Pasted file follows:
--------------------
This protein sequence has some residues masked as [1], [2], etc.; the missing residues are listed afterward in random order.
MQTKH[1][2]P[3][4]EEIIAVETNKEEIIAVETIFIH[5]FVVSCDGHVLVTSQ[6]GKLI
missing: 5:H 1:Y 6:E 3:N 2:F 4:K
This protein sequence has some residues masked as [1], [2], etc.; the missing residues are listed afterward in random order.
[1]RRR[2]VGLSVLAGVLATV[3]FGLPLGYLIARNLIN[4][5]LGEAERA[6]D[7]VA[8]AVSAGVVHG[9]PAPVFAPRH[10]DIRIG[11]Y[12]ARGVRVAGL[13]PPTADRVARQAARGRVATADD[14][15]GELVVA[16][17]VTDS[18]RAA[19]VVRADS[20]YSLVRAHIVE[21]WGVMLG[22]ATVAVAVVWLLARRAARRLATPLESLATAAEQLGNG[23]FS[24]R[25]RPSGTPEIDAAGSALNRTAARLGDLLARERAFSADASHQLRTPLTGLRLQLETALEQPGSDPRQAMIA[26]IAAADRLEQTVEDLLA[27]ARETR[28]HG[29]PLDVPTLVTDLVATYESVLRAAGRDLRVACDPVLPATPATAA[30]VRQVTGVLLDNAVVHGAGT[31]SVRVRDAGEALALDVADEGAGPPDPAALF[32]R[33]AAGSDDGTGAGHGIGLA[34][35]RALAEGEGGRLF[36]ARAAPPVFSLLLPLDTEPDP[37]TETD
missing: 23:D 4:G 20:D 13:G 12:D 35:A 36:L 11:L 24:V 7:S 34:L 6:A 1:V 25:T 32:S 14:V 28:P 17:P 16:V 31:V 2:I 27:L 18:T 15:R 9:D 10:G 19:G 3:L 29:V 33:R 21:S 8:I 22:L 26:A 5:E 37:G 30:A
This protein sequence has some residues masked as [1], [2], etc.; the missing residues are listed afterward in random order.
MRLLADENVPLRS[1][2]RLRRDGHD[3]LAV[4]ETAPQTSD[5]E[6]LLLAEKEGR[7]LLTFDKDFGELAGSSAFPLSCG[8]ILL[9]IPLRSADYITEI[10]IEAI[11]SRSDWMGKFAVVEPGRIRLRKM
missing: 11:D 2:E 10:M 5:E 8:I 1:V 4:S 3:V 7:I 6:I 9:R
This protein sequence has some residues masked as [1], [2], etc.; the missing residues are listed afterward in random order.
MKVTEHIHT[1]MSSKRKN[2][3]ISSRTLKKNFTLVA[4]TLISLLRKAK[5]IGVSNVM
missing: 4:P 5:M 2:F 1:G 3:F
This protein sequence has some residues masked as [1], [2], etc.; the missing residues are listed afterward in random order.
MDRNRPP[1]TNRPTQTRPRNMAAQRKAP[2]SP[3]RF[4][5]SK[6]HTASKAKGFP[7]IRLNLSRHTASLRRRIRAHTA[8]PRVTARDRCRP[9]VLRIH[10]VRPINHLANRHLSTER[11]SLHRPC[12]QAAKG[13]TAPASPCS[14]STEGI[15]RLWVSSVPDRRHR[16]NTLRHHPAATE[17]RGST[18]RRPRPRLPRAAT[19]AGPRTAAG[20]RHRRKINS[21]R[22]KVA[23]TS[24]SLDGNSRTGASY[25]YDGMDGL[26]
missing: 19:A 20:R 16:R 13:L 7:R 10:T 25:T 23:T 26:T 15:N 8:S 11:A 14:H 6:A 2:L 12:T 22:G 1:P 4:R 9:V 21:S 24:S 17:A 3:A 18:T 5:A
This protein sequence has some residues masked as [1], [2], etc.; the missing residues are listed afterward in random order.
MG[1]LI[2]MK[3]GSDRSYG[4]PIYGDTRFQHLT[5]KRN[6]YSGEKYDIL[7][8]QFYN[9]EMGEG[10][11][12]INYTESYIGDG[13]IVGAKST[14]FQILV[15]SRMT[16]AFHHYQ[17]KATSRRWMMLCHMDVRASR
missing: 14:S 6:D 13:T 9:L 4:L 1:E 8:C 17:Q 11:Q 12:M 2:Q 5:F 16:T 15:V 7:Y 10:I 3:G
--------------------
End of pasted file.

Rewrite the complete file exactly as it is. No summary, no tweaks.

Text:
This protein sequence has some residues masked as [1], [2], etc.; the missing residues are listed afterward in random order.
MQTKH[1][2]P[3][4]EEIIAVETNKEEIIAVETIFIH[5]FVVSCDGHVLVTSQ[6]GKLI
missing: 5:H 1:Y 6:E 3:N 2:F 4:K
This protein sequence has some residues masked as [1], [2], etc.; the missing residues are listed afterward in random order.
[1]RRR[2]VGLSVLAGVLATV[3]FGLPLGYLIARNLIN[4][5]LGEAERA[6]D[7]VA[8]AVSAGVVHG[9]PAPVFAPRH[10]DIRIG[11]Y[12]ARGVRVAGL[13]PPTADRVARQAARGRVATADD[14][15]GELVVA[16][17]VTDS[18]RAA[19]VVRADS[20]YSLVRAHIVE[21]WGVMLG[22]ATVAVAVVWLLARRAARRLATPLESLATAAEQLGNG[23]FS[24]R[25]RPSGTPEIDAAGSALNRTAARLGDLLARERAFSADASHQLRTPLTGLRLQLETALEQPGSDPRQAMIA[26]IAAADRLEQTVEDLLA[27]ARETR[28]HG[29]PLDVPTLVTDLVATYESVLRAAGRDLRVACDPVLPATPATAA[30]VRQVTGVLLDNAVVHGAGT[31]SVRVRDAGEALALDVADEGAGPPDPAALF[32]R[33]AAGSDDGTGAGHGIGLA[34][35]RALAEGEGGRLF[36]ARAAPPVFSLLLPLDTEPDP[37]TETD
missing: 23:D 4:G 20:D 13:G 12:D 35:A 36:L 11:L 24:V 7:S 34:L 6:A 1:V 25:T 32:S 14:V 28:P 17:P 16:V 31:V 2:I 27:L 18:T 15:R 9:D 10:G 19:G 3:L 29:V 33:R 21:S 8:I 22:L 26:A 5:E 37:G 30:A
This protein sequence has some residues masked as [1], [2], etc.; the missing residues are listed afterward in random order.
MRLLADENVPLRS[1][2]RLRRDGHD[3]LAV[4]ETAPQTSD[5]E[6]LLLAEKEGR[7]LLTFDKDFGELAGSSAFPLSCG[8]ILL[9]IPLRSADYITEI[10]IEAI[11]SRSDWMGKFAVVEPGRIRLRKM
missing: 11:D 2:E 10:M 5:E 8:I 1:V 4:S 3:V 7:I 6:I 9:R
This protein sequence has some residues masked as [1], [2], etc.; the missing residues are listed afterward in random order.
MKVTEHIHT[1]MSSKRKN[2][3]ISSRTLKKNFTLVA[4]TLISLLRKAK[5]IGVSNVM
missing: 4:P 5:M 2:F 1:G 3:F
This protein sequence has some residues masked as [1], [2], etc.; the missing residues are listed afterward in random order.
MDRNRPP[1]TNRPTQTRPRNMAAQRKAP[2]SP[3]RF[4][5]SK[6]HTASKAKGFP[7]IRLNLSRHTASLRRRIRAHTA[8]PRVTARDRCRP[9]VLRIH[10]VRPINHLANRHLSTER[11]SLHRPC[12]QAAKG[13]TAPASPCS[14]STEGI[15]RLWVSSVPDRRHR[16]NTLRHHPAATE[17]RGST[18]RRPRPRLPRAAT[19]AGPRTAAG[20]RHRRKINS[21]R[22]KVA[23]TS[24]SLDGNSRTGASY[25]YDGMDGL[26]
missing: 19:A 20:R 16:R 13:L 7:R 10:T 25:T 23:T 26:T 15:N 8:S 11:A 14:H 6:A 2:L 12:T 22:G 1:P 4:R 9:V 21:S 24:S 17:A 3:A 18:T 5:A
This protein sequence has some residues masked as [1], [2], etc.; the missing residues are listed afterward in random order.
MG[1]LI[2]MK[3]GSDRSYG[4]PIYGDTRFQHLT[5]KRN[6]YSGEKYDIL[7][8]QFYN[9]EMGEG[10][11][12]INYTESYIGDG[13]IVGAKST[14]FQILV[15]SRMT[16]AFHHYQ[17]KATSRRWMMLCHMDVRASR
missing: 14:S 6:D 13:T 9:L 4:L 1:E 8:C 17:Q 11:Q 12:M 2:Q 5:F 16:T 15:V 7:Y 10:I 3:G